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How bad are targeted ads on the web..?! I read a great article about how feminism is more important now than ever so I shared it on Facebook. Few hours later and I’m getting lots of web ads trying to get me to join woman’s business groups.

Another time I shared an excellent article written by a teenage Muslim talking about their experience as a minority group in Australia and yep, a few hours later, I’m getting ads for ‘Converting to Islam’ and ‘Start Teen Modelling’.

I’m neither a woman, a teenager, someone looking to convert to Islam or someone hoping become a teen model.

Go home targeted ads – you’re drunk.

Clearly, the accuracy of these targeted ads is appalling.I’m struggling to think of a time where I might have clicked on one.

Whilst I was thinking about just how poor these targeted Ads perform – it got me thinking. Maybe they are hugely successful despite being so bad?

It all comes down to what constitutes success.

I remember back in the late 90’s when early voice recognition tech started hitting call centres. All the directory assistance services numbers (think Yellow Pages or White Pages) started to implement robotic voices asking you to “Please state the name of the company you are looking for”.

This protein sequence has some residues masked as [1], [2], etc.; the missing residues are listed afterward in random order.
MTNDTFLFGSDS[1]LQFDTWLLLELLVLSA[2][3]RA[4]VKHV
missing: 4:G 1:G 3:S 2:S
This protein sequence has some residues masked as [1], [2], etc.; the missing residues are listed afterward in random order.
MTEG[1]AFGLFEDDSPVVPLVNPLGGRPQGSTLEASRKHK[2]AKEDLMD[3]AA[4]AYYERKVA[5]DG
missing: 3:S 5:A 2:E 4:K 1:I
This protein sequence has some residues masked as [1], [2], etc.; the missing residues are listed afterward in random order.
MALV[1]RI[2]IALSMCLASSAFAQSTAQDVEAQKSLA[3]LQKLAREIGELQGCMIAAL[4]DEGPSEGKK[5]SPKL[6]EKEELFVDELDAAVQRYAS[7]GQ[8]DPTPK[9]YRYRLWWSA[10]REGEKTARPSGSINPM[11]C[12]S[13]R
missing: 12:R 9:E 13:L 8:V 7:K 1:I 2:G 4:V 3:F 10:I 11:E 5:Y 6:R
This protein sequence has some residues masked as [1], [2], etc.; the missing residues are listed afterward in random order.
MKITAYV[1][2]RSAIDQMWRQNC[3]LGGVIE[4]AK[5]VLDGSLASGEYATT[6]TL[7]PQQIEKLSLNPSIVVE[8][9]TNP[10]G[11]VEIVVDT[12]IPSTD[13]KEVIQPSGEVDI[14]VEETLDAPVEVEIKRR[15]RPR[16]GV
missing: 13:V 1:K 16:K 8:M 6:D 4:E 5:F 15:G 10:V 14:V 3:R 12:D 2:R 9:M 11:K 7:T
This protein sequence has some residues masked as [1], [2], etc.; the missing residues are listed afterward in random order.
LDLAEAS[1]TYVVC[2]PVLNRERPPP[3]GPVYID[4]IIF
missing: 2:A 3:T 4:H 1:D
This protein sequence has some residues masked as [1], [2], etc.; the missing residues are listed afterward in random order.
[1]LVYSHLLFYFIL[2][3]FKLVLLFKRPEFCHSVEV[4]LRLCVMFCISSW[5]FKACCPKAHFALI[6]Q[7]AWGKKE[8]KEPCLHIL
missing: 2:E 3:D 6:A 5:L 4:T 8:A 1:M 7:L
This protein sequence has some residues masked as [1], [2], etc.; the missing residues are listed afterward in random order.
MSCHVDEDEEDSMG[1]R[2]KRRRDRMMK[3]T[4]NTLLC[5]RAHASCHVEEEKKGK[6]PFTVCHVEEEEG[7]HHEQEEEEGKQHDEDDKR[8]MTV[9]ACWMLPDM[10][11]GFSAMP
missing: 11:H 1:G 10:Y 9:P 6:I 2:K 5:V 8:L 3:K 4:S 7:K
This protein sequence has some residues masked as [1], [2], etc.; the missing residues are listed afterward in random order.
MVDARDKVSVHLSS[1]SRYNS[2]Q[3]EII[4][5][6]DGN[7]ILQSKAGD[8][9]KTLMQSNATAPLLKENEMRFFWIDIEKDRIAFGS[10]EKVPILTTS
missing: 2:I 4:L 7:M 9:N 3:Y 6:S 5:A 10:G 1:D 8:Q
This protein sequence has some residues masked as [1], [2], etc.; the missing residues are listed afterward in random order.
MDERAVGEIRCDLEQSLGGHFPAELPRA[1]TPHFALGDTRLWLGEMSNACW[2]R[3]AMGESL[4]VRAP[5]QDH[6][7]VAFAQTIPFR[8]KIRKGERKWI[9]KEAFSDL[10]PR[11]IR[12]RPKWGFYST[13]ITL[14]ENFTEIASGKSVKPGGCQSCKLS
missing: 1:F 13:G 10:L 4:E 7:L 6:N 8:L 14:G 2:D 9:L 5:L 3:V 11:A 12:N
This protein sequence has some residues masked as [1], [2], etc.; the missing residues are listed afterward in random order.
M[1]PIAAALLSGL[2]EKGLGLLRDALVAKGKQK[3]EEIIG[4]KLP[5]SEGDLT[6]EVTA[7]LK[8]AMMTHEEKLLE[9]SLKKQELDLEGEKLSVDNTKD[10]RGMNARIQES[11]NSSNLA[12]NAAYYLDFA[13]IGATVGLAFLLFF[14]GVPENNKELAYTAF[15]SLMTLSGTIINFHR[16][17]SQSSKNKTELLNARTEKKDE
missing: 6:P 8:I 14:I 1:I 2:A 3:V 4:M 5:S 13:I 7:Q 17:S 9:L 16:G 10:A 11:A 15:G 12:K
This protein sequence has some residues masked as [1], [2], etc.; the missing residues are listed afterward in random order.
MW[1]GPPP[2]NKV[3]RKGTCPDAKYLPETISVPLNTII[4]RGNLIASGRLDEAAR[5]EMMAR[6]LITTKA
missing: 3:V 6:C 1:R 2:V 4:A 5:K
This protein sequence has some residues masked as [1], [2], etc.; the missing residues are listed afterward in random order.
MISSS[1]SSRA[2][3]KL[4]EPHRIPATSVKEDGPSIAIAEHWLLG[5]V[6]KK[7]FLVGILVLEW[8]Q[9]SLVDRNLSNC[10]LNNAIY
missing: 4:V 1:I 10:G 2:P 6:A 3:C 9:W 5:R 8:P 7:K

You’d say “Louisa’s Florist” and the computerized voice would answer…

“Did you say ‘Jims Mowing?”

Uhh… Nope.

The tech was terrible. It was an horrific customer experience. You got used to giving it a go first (just in case) and then pressing whatever to get to an operator.

I remember thinking back then just how bad this tech was.

But I read an article talking about what a raging success the technology was. Basically, before the internet (can you even remember what that was like?), if you wanted to look up the phone number for anyone or any company, you’d “let your fingers do the walking” and look in a phone book.

Remember these…?

Or you’d call directory assistance. These call centres used to get hundreds of thousands of calls per month, or even per week. They’d be quick calls, but the volume was staggering.

So when the article said that the new voice recognition tech had a 5% success rate, this translated to thousands of calls being answered every day without human interaction – and therefore, with no cost.

So, depending on how you measure success – it was hugely successful.

I think targeted web ads must be going through something similar. It’s appallingly bad – but perhaps it’s better than blanket ads that are not targeted at all, so from that perspective, it’s very successful.

But both examples from a user experience – not so great.

Be careful in your Lean improvement projects that when you are measuring success, that you’re taking a holistic view and not just looking at the result you were hoping to improve.

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